Once Clyde Kilby of Wheaton College was asked one of those inevitable questions about literature: “Dr. Kilby, I just can’t understand why you spend so much time and attention on these fantasies by Tolkien and Lewis and Williams. What good do they do? They’re about an imaginary world; they don’t tell us how to cope better with this one. Why read them?”
With the longsuffering smile of a teacher speaking to one who had not seen the light, Dr. Kilby replied, “If I went down the street to a magazine rack, I could probably find two hundred articles on how to live better. How to improve my marriage, how to lose weight, how to attract a lover, how to succeed in business, how to banish guilt, how to get rich, how to love myself. People gobble up those articles. But does anyone really change? Another magazine will print the same advice next month, and people will still writhe with the same problems. These books by Tolkien and Lewis and Williams bypass all that good advice. They don’t tell me how to do something; they tell me what to be.”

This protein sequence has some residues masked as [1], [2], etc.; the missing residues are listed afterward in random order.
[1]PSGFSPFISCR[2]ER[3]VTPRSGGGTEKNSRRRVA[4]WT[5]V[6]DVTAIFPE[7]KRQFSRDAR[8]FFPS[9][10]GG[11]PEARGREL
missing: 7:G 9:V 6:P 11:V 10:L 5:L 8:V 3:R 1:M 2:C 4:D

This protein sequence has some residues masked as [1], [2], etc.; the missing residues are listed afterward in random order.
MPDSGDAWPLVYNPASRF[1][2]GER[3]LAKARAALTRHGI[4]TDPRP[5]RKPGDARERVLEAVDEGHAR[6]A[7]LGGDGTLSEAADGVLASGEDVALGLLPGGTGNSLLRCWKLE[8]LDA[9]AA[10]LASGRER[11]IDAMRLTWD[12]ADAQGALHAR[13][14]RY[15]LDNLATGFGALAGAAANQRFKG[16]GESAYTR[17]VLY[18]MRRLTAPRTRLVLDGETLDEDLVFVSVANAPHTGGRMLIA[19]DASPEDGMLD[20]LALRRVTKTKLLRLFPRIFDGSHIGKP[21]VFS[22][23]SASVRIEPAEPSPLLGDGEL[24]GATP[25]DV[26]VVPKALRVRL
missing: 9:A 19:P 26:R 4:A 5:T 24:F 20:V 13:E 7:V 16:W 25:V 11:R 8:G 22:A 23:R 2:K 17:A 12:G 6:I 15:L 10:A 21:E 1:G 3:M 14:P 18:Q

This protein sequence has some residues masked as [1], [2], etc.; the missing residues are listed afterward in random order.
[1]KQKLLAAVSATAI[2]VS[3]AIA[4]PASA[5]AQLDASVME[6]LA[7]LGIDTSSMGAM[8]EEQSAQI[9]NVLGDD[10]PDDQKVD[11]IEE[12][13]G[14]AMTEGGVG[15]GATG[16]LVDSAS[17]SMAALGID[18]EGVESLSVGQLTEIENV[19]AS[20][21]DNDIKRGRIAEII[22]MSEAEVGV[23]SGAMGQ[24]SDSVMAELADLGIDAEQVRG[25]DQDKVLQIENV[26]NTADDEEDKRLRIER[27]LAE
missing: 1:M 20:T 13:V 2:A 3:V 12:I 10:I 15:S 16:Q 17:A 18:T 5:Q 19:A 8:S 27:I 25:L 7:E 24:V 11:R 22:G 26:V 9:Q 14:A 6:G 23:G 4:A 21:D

I have almost (but not quite) come to the same conclusion about advice on marriage. I spent a year studying the first five years of marriage, the period when the divorce rate is highest. I began by interviewing nine couples who revealed to me the struggles of their first five years. Then I read every marriage book I could find, Christian and secular. The advice contained in most of them was compact and well-blended, a convenient pill I could offer to each couple. But the best advice cannot solve a problem without the cooperation of the people whose problem it is.
I remember well the long interviews my wife and I had with the nine couples. Most started at ...1
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